Kaiki Iwai (Japanese:快気祝い) – If someone has helped you out or visited you a lot while you were sick or hospitalized, it is customary to pay them recovery celebration money. The amount is usually one-third of the estimated value of presents or cash gifts that you received while ill.
Average payment: 3,000-10,000 yen

Isharyou (Japanese:慰謝料) – If you’re ever involved in a fender bender or get hit by a car, make sure you get your consolation money, which is paid for your mental suffering and is over and above the cost of car repairs and hospital treatment. It is also paid out in divorces in the case of infidelity or spouse abuse. Minor accidents and injuries start at about 20,000 yen.

Reikin (Japanese:礼金) – The most famous of Japan’s courtesy payments, this money is paid to landlords for the privilege of moving into their buildings.
Average payment: two months’ rent

Goshuugi (ご祝儀) – If you’ve passed an important examination, been accepted into, or graduated from school, or won an important prize, you might get some congratulatory money.
Average take: 10,000-30,000 yen

Kenshoukin (Japanese:懸賞金) – When you see banners being paraded around the ring before a sumo match, it means that there is prize money on the table. Each banner represents one sponsor, and for every sponsor, the winning wrestler takes home 35,000 yen.
Average take: 30,000 yen

Okaeshi (Japanese:お返し) – Okay, now the bad news. When Japanese people get gifts, there is usually an obligation to give a return gift called an okaeshi. For example, if you get a present for your baby, it’s common to give a return gift of one-third to one-half the value of the original gift.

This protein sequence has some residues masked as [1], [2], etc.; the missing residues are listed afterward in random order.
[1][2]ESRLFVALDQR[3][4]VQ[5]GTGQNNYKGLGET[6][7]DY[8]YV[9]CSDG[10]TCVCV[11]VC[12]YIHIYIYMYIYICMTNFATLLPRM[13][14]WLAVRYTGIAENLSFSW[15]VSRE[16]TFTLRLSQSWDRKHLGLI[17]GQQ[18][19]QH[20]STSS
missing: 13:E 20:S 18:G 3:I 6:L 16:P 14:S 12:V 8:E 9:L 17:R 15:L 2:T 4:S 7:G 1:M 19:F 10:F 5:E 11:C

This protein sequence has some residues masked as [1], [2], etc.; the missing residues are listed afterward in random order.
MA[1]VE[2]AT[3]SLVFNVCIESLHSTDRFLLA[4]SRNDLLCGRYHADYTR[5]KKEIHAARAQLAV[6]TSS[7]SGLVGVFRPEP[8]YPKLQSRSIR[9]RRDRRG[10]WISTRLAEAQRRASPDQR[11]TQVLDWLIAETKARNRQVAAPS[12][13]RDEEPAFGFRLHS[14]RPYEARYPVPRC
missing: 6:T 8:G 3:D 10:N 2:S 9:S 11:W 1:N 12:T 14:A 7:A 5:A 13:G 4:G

Gogatsu Ningyo, the Dolls of Boys’ Day

Japan has some of the most amazing dolls in the world, and when I went to visit my wife’s family during Golden Week, I was surprised to see that one of the rooms in the house had been taken over by an enormous display of gogatsu ningyo (literally ‘May dolls’) in honor of my new son.

The official name of the holiday being celebrated is Kodomo no Hi, or Children’s Day, and it comes on May 5th, every year, but it used to be called Tango no sekku, and was originally just for boys. The festival is centuries old, and no one knows exactly where it came from or how it originated, but there are some theories here.

Anyway, it’s basically a day to wish for the health and happiness of male children, and there are a lot of masculine symbols associated with it, like the above tiger and the below carp.

These are irises, the flower that gives the festival its old name, Shobu no Sekku. Irises were used in purifying rituals, and because the word for iris, shobu, sounds like the word for military spirit, it also became associated with samurai virtues.

Nara Houses

Japan is well-known for its excellent public transportation system, but something I’ve been realizing recently is that if you want to see the really beautiful parts of the country, you need a car. Every time I head out into the Nara countryside, I’m amazed at how beautiful the old houses and countryside are. These houses are all in and around the city of Gojo.